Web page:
Stauromedusae are cnidarians that have attracted relatively little ecological study, especially in the southern hemisphere. They are Scyphozoa that develop directly from the scyphistoma, and each consists of a calyx and a more or less distinct aboral peduncle that attaches to the substratum by an adhesive disc. The animals are mobile on the substratum, but have no pelagic phase. The present note originates from observations made on stauromedusae living in intertidal and shallow subtidal waters at Husvik Harbour, South Georgia (54°11′S 38°40′W) in early 1994. The species concerned was identified from Kramp (1961), Carlgren (1930) and Pfeffer (1889) as Haliclystus antarcticus Pfeffer, 1889. This species has attracted little previous study. The most detailed anatomical description was given by Carlgen (1930), while distributional details are given in O'Sullivan (1982) who followed Pfeffer (1889); at present there is no evidence that the species occurs other than at South Georgia.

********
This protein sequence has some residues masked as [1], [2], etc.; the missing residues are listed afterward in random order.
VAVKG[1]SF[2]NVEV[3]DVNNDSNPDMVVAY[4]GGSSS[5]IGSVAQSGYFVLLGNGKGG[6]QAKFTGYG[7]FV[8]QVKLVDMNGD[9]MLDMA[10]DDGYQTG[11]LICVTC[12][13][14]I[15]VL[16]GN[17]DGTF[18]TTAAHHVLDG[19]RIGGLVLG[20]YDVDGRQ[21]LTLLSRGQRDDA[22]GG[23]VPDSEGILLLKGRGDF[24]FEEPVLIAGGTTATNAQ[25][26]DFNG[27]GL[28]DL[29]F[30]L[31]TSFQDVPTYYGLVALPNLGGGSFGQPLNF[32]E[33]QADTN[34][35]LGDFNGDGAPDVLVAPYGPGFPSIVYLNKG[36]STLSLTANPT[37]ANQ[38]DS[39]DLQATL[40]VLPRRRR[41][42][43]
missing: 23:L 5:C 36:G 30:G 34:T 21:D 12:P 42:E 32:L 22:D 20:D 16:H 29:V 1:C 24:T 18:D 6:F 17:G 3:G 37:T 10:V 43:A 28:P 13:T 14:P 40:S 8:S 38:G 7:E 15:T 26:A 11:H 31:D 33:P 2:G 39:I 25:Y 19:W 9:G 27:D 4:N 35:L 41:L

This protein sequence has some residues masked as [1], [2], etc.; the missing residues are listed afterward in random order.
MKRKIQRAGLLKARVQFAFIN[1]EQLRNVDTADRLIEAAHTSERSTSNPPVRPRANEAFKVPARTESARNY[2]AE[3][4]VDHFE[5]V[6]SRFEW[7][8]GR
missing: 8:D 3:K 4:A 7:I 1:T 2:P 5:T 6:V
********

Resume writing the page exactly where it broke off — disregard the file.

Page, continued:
Medusae were found on two substrata. Large animals (~30mm high, inconspicuous dark brown in colour) were found on the underside of boulders at extreme low spring tide level in a bay on the north of Husvik Harbour about 1·2 km from the whaling station and close to Brain Island. Locally they were common, often being close enough to touch one another. Smaller animals (pink-orange in colour; cryptic on the macroalga) were found attached to the brown macroalga Desmarestia menziesii J. Aghardh (Phaeophyceae) collected at low-water spring tide level from Kanin Point on the southern shore of the harbour. Medusae on boulders were briefly emersed on particularly low tides: they collapsed, hanging from the peduncle, when out of water, but did not risk desiccation as their habitat was wet and not exposed to the sun.
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